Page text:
One of the most common pieces of advice given to aspiring writers is to read a lot regularly and rightfully so: reading is like food to a writer's brain, and it is a simple fact that someone who does not read cannot hope to become a writer.
Almost every book about writing I have ever read actively advocates for reading daily. But recently I read Becoming a Writer by Dorothea Brande, which changed my perspective. At one point in the book, Brande talks about how reading can sometimes be harmful to writers. Preposterous advice, right? But stick around a little longer, and I will convince you that as a writer, reading is of utmost importance, but reading every day is not.
Here is a short experiment that you should try out: start reading a book and simultaneously sit down every day to write after you have finished reading. Now go back to what you had written and compare it with the book you finished reading. You are bound to find a lot of similarities in ideas, words, and writing style between your writing and the writer of the book you were reading. The ideas and the words that you end up writing are not your own, which means that your writing has been influenced.
I believe there is a difference between being inspired and being influenced. When you are inspired by someone's writing that is going to light a creative spark in you that will help you come up with new ideas. And contrasting to that, when your writing starts getting influenced, it loses its originality in an attempt to re-create popular trends and the writing style of successful authors.
Whenever you are reading, your creative muscle ends up taking a backseat as the brain has a tendency to subconsciously pick up the ideas and writing styles of other writers and duplicate that. Now it is no wonder that so many writers struggle to find their original writing voice. And this is why it is essential to take breaks from reading to break free from the influence of other writers and explore writing all by yourself. Then, you can actually discover more about the ideas you are passionate about, identify your writing voice, and what works for you.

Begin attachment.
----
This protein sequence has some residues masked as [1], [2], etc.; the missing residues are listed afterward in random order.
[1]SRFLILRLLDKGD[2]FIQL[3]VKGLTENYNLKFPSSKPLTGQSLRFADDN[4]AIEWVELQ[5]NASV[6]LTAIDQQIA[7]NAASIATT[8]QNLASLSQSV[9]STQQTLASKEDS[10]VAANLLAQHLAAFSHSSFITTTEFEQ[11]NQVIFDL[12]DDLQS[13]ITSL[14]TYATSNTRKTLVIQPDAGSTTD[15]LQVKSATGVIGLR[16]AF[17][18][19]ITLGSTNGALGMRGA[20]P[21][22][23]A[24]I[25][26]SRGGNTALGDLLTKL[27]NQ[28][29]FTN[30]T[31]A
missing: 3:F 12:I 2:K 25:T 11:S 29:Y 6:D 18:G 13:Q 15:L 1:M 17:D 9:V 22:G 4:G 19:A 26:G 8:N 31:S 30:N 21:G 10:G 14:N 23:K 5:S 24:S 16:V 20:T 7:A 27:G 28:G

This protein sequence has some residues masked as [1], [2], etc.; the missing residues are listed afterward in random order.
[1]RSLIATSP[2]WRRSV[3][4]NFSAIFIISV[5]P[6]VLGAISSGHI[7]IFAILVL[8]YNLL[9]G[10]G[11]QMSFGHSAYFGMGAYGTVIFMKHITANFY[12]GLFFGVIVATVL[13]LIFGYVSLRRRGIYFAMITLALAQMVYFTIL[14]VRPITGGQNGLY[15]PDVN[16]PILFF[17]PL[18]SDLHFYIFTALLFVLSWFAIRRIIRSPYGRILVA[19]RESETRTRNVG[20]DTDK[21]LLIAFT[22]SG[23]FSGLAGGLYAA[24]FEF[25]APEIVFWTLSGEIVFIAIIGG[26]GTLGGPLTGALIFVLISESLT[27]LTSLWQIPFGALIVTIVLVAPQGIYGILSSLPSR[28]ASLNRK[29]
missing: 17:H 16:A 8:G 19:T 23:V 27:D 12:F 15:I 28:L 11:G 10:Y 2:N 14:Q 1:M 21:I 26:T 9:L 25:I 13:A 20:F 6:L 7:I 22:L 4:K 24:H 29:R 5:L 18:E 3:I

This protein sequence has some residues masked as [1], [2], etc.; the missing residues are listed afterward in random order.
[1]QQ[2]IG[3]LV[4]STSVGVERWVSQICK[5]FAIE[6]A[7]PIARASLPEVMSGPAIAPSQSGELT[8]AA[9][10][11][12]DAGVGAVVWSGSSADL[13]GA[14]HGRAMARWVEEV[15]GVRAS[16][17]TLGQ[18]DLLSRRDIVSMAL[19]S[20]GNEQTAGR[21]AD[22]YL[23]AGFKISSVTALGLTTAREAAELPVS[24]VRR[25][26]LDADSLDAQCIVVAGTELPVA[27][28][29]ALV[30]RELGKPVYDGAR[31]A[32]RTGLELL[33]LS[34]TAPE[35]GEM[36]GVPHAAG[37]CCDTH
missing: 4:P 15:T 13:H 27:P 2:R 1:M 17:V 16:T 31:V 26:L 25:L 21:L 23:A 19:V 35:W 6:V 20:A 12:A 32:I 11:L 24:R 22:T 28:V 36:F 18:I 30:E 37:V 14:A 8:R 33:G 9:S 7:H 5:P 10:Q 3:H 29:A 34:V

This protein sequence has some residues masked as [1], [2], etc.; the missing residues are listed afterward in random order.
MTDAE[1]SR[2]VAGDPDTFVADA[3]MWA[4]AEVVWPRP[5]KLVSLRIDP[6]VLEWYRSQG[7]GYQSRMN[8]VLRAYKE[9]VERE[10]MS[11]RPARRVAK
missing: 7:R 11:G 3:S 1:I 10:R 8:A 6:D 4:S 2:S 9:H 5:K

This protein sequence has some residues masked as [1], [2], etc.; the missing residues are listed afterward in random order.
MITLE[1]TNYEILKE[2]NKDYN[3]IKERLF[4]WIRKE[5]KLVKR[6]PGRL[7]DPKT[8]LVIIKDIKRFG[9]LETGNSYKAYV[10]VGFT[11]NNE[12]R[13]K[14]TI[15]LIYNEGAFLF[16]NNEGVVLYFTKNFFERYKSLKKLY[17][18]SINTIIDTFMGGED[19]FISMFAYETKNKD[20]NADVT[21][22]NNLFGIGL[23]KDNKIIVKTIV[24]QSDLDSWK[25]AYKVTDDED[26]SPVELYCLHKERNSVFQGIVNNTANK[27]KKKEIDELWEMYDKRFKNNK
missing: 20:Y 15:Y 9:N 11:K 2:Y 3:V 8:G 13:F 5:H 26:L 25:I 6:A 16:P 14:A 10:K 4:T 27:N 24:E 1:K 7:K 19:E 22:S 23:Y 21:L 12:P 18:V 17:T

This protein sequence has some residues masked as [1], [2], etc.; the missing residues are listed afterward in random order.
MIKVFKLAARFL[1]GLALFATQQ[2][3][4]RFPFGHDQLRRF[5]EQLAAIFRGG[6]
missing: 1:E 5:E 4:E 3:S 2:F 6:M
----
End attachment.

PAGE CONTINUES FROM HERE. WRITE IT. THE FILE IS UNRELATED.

Another difficulty aspiring writers face are the seeds of doubt that corrode their minds when they are unable to stop comparing successful authors' published works with their rough first drafts which often results in them abandoning their work. In such times, it becomes vital for the writers to take a step back from reading other people's work and focus their time and energy on their own writing.
It is also very common for writers to ignore writing by overindulging in reading. I am guilty of it myself. When I sit down to write, I often find myself reaching out to pick up a new novel rather than picking up a pen and paper. Because the truth of the matter is that reading is easy while writing is not. Reading various books while daydreaming about writing something similar is way more fun and exciting than actually doing the hard work of writing.
❝ The fact is you can read hundreds of books, and they can fill your head with wonderful ideas and teach you a lot about writing, but you cannot become a writer simply by reading if you do not practice the craft of writing. ❞
And in the end, reading every day is not important but writing on a regular basis is. Make sure to read a lot but take a break every once in a while. And when you are on a reading break, make sure to use that time wisely to write a lot and work to improve your writing. As writers, the stories we tell and what we write must be true to the core of our being and not just an influence of someone else's work.
is a young writer from India who is currently pursuing Mass Media. Apart from reading and writing, she spends most of her time daydreaming and listening to music. You can find her on Instagram at @aastha.1703.